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Robert’s Environmental Thoughts on Alaska – 2018

Dear Clients and Friends of Blue Summit,

The seasons change and we change with them. It is always an interplay between us and nature. Without thinking, we harmonize to our surroundings, automatic as dressing lighter when the Spring sets in. This reaction to nature is so instinctual that we can almost forget we live in synergy with a larger force.

As I depart for my 9th season of commercial salmon fishing in Bristol Bay, Alaska, I prepare for a part of my life that is connected to these larger forces.  My daily existence will soon be driven by extreme tides, shifting sand bars, and nearly endless daylight. There will be brisk and bitter mornings, and calm, inky nights at anchor.  We will feel the saltwater pellets from whipping wind and see the full cycle of passing storms. Images like this, inextricably tied to nature, have become central to my experience and memories as a fisherman. What's more is that when I access these memories, the floodgates open to other collections of time in the elements. Camping on glassy alpine lakes in the Sierras, crossing the sand dunes in Los Osos, and diving for calico bass off the Channel Islands. In concert, all of these memories help form my connection to the natural world.

As the first days of a new season approach, I recall my previous seasons with a warm nostalgia. In them, I find both lived and yet to be, my love for the wilderness. It's incredibly important that we build this connection. An inspiration with nature is a perpetual well, so simple and alluring as to always be engaging. In nature, it is not control or precision we are attracted to, but the unplanned fluidity and harmony that simply exists. No fixing or perfecting is required, it doesn't even come to mind. There's no to-do list and there's not "just" one more thing to do.  Outside, we relinquish control, appreciate what befalls us. A rainstorm is a chance to rest our legs and revel in the beautiful layers of passing clouds. If our path becomes blocked by a fallen tree or boulder, we simply find another way and keep walking.  In nature, our attitudes change, and we interact with the world more flexibly. We inherit some of the fluidity we witness.

It's wonderful to see a nature connection fostered by many of you in such various ways. Whether it's caring for the native plants in your community spaces, tending your gardens and orchards, harvesting rainwater, watching your neighborhood birds, or teaching others about the ecosystem, it all keeps alive the innate bond we have with our wild surroundings. When we are busy with our own lives, cultivating this connection can take a backseat to other priorities. Please, don't let this happen for long. Just as we feed our beloved pets and care for our houses, be sure to nourish your lives with the simple wonders that only nature can provide. It matters less what you do, but the fact that you are doing it.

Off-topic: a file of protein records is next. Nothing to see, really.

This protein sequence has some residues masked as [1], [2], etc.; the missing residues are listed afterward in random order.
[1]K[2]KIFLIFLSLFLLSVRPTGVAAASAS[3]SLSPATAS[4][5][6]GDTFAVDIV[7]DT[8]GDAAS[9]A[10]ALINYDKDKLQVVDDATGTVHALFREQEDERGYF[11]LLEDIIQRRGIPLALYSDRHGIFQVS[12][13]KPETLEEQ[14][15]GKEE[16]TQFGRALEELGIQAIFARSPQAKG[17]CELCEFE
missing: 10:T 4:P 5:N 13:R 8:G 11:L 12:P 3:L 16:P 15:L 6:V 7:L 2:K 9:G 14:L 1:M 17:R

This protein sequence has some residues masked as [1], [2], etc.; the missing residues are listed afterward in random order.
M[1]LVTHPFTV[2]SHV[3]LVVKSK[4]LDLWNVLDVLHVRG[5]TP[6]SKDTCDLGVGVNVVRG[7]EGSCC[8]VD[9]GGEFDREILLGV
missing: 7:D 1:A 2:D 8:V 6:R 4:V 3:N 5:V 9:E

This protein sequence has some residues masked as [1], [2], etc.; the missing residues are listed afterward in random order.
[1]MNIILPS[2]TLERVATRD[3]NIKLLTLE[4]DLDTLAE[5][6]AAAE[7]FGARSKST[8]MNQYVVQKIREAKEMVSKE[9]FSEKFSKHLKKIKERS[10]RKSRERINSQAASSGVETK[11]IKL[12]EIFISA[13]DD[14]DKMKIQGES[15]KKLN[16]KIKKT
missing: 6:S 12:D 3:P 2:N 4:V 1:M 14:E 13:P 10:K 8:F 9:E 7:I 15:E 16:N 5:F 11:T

The famous adage "The medium is the message," is typically used in the world of mass-media and conveys that the vehicle in which content is passed, not just the content, is the more powerful influence.  This holds true for the nature experience as well. By simply increasing our exposure to the outdoor medium, we soak up its essence. We are calmer and more rooted to the elemental world. As our brains plasticize to the everyday medium of the web and connected devices, retaining our neural connection to nature is necessary to our sense of health, perspective and life balance. 

Beyond our immediate circles, and sometimes within them, the natural world is repeatedly at risk. Areas of the Arctic National Wildlife Refuge have recently been opened for lease bids by oil companies. Utah's Bears Ears and Grand Staircase-Escalante monuments have been given the green-light for mineral and gas exploration. My very own Bristol Bay fishery is still grappling with the proposed Pebble Mine that could poison the salmon's natal streams and rivers, and a large swath of the Bristol Bay watershed.     

A connection to nature makes us care about these issues. Without it, a natural crisis is a discrete problem, and only a concern if we are directly affected.  But with this connection, we can recognize that an offense to one ecosystem is an offense to all. As it has always been, nature is the sole foundation to our economy and our lives. It’s so intrinsic to our existence that we can almost forget that all of our most basic needs derive from it. But as you adapt to the longer, hotter days of summer with something as simple as dressing lighter, let it be a small reminder that we live in immutable synergy with the natural world. 

I’d like to express my gratitude for allowing our firm to advise your financial lives while concurrently honoring and protecting the environment via our investment choices. My sincere intent is that you get to live more of the life you want when we’re on your side, investing inline with your values.  I hope that you’ll have many opportunities to get out into the wild this summer with your friends and family. And if they can’t go, then go for it alone!

I look forward to seeing and talking with everybody again after I return in August.  Until then, have a wonderful summer!

Warm Regards,

Robert G. Seid

Partner, Wealth Advisor 

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